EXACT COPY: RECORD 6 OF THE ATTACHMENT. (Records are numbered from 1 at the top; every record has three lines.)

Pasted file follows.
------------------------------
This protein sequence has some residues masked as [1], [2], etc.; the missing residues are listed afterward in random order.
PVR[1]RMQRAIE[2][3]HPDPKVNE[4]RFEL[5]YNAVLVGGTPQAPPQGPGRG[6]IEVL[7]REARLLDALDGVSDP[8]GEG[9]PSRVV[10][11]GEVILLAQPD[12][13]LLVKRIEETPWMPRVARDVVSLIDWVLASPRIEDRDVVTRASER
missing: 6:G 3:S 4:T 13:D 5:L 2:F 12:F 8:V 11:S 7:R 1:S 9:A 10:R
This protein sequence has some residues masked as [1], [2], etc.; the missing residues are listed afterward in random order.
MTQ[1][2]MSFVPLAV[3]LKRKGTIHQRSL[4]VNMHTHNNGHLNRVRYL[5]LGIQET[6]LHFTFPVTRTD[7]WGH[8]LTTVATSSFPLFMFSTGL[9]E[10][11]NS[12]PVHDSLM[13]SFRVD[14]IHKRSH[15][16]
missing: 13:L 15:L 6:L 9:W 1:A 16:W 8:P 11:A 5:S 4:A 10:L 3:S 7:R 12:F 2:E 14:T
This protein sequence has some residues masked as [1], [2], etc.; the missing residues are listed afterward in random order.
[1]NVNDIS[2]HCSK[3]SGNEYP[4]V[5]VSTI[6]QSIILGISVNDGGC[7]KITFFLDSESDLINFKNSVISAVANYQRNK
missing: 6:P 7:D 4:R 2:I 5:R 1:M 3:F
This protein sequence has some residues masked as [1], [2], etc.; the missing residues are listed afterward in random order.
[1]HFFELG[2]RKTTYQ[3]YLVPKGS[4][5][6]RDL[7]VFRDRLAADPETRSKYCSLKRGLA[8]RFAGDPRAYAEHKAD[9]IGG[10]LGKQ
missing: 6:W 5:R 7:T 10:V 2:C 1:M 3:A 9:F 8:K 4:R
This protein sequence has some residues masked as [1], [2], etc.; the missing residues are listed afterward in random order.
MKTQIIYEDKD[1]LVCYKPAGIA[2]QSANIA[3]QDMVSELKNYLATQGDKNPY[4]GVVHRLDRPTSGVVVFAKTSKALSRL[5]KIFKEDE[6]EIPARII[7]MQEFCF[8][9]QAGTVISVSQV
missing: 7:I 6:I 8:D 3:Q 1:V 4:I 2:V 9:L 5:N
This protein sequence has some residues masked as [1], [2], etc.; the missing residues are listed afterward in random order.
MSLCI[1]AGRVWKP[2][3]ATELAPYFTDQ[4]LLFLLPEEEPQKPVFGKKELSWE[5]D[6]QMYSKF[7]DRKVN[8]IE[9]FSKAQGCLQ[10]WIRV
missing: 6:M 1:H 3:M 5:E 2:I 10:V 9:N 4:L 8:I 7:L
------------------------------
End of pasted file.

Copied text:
This protein sequence has some residues masked as [1], [2], etc.; the missing residues are listed afterward in random order.
MSLCI[1]AGRVWKP[2][3]ATELAPYFTDQ[4]LLFLLPEEEPQKPVFGKKELSWE[5]D[6]QMYSKF[7]DRKVN[8]IE[9]FSKAQGCLQ[10]WIRV
missing: 6:M 1:H 3:M 5:E 2:I 10:V 9:N 4:L 8:I 7:L